Wildlife Officials Need Assistance to End Poaching

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Utah Division of Wildlife Resources Press Release

Hunters serve a main role in the battle to prevent poaching in Utah. “You’re crucial to our law enforcement efforts,” stated Division of Wildlife Resources Captain, Rick Olson. “We need your eyes, your help and your support. We need your help to protect your wildlife.”

DWR officers catch plenty of wildlife violators on their own. However, many more violators, including many who commit serious wildlife crimes are caught because someone was watching and called DWR officials.

As Utah’s hunting season approaches, Olson says it’s vital to report any suspicious activity to the DWR. Reports can be made by calling Utah’s Turn in a Poacher hotline at 800-662-3337. The hotline is staffed 24 hours a day, seven days a week and is the best way to get an officer on a scene immediately. Utah hunting and fishing licenses all display the hotline number.

Suspicious activities can also be reported to local law enforcement agencies. An officer will be able to contact DWR officials who will respond to the call.

Non-emergent activities should also be reported to wildlife officials. For example, if a dead big game animal is found that is missing its head, contact DWR officials right away. Any other information regarding possible wildlife violations needs to be turned over to wildlife officers as well. “Please call us,” Olson advised. “Even if what you saw doesn’t look like a big deal to you, let us know about it. Some of our most significant cases started when someone called us with a small tip that led us to more information.”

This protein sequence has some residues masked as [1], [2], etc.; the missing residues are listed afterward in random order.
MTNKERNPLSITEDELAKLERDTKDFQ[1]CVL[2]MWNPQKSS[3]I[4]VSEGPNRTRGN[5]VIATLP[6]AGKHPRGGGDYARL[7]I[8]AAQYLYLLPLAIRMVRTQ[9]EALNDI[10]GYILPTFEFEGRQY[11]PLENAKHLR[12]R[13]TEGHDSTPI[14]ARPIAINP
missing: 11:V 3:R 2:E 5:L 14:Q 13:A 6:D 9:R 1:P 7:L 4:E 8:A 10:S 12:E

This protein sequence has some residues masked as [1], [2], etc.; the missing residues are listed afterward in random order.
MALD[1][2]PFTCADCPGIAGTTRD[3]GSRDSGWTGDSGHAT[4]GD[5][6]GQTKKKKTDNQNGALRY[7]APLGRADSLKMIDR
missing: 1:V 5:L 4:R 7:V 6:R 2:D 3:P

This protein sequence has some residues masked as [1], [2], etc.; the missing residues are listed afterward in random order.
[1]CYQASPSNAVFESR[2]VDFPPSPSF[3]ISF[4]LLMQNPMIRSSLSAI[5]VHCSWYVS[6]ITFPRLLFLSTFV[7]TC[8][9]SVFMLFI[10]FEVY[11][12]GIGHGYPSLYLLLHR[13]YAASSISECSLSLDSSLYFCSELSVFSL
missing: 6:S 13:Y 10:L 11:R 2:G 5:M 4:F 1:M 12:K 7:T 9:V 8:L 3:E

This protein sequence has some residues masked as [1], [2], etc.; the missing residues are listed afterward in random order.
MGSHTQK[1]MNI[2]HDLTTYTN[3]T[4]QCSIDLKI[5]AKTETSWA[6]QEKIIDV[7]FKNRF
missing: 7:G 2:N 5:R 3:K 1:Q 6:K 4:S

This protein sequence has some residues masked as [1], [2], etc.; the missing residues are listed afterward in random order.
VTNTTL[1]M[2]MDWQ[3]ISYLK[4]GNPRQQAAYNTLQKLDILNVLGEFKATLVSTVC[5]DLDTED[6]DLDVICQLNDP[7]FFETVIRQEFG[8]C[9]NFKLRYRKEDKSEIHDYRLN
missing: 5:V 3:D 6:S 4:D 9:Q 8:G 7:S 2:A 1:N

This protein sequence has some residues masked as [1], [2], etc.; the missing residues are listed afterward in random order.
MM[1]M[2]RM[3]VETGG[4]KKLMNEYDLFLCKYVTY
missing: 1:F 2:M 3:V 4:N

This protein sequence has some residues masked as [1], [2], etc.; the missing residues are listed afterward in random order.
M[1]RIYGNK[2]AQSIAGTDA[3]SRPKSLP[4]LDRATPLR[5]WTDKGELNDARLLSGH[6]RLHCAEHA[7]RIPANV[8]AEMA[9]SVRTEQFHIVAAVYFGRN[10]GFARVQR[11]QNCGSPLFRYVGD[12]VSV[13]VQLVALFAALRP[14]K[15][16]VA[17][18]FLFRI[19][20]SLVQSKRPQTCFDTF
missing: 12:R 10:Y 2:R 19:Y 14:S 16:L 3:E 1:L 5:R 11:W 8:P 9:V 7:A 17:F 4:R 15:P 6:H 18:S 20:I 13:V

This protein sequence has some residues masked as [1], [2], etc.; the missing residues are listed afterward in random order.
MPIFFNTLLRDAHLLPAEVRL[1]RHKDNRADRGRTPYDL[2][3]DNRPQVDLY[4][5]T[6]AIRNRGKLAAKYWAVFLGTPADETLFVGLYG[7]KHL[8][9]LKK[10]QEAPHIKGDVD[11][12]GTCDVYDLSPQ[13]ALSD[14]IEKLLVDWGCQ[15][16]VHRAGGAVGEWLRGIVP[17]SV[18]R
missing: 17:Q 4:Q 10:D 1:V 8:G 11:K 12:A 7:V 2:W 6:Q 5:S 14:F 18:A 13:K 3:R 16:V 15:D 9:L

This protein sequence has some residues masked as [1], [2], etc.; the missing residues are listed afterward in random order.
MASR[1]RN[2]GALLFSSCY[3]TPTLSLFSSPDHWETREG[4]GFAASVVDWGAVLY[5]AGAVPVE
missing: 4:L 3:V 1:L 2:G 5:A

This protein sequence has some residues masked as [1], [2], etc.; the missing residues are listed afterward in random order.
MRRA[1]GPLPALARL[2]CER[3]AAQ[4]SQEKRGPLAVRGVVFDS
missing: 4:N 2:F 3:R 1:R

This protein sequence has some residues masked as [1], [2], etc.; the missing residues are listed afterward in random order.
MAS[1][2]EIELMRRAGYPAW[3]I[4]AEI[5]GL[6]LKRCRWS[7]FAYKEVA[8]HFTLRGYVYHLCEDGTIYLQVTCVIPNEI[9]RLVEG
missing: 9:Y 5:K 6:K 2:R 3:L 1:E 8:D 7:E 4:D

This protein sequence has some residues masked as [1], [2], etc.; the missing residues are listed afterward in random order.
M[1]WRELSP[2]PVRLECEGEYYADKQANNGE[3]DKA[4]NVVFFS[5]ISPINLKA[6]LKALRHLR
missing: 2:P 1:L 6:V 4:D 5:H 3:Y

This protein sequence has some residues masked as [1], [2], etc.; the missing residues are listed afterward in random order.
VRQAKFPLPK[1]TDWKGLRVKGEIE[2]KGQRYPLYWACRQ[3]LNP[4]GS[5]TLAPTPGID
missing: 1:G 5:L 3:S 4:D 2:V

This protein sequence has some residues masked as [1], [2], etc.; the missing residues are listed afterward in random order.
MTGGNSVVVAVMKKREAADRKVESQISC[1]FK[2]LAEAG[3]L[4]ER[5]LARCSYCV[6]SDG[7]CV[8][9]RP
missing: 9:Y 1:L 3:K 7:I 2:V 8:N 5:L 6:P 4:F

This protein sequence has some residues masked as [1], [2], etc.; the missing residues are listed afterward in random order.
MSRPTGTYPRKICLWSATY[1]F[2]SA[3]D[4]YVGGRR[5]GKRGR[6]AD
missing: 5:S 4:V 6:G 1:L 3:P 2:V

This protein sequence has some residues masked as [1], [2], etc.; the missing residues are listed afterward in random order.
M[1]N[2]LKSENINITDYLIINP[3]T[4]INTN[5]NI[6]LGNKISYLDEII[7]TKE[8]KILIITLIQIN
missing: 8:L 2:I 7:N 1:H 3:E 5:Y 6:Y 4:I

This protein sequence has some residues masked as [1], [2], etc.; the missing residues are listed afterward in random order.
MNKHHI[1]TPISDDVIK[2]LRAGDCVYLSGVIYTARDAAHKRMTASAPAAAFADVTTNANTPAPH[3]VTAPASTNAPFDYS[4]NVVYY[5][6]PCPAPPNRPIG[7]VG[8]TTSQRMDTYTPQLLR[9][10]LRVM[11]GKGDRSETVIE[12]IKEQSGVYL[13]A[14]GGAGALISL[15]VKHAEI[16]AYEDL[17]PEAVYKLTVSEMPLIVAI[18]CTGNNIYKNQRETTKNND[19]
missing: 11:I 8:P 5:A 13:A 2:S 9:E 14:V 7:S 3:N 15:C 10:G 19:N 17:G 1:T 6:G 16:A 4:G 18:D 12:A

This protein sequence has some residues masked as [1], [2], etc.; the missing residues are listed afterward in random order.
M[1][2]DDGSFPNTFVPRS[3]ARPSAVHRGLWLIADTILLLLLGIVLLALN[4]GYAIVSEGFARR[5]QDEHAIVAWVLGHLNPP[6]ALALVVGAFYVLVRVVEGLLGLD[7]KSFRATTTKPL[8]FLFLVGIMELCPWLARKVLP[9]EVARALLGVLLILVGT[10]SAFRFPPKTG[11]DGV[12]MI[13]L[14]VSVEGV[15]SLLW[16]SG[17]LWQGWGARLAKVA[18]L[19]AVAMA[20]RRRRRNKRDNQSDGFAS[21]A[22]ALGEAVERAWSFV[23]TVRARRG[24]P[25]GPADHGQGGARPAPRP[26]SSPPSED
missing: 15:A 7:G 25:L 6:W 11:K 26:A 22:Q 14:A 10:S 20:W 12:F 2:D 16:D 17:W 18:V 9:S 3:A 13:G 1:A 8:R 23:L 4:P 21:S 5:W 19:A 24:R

Olson also advised to never confront people who might be committing a violation. Instead, contact the DWR immediately. Physical descriptions of possible perpetrators and location details are crucial when investigating a wildlife crime. “If you have a GPS unit with you, give us the coordinates,” Olson stated. “These coordinates are really helpful in getting us to the right spot as quickly as possible.”

License plate numbers are the most important piece of information DWR officers can use. “Callers often provide only the color of a suspect’s vehicle,” Olsen explained. “That’s good information to have, but what we really need is a license plate number.”

Information can also be turned over to wildlife officers at turninapoacher@utah.gov. Olson does advise that it might take a day or two for DWR to respond to these emails. For an immediate response, use the poaching hotline.

To learn more about recent poaching arrests and current cases in Utah, visit www.wildlife.utah.gov/dwr/news/officers-on-patrol.html.

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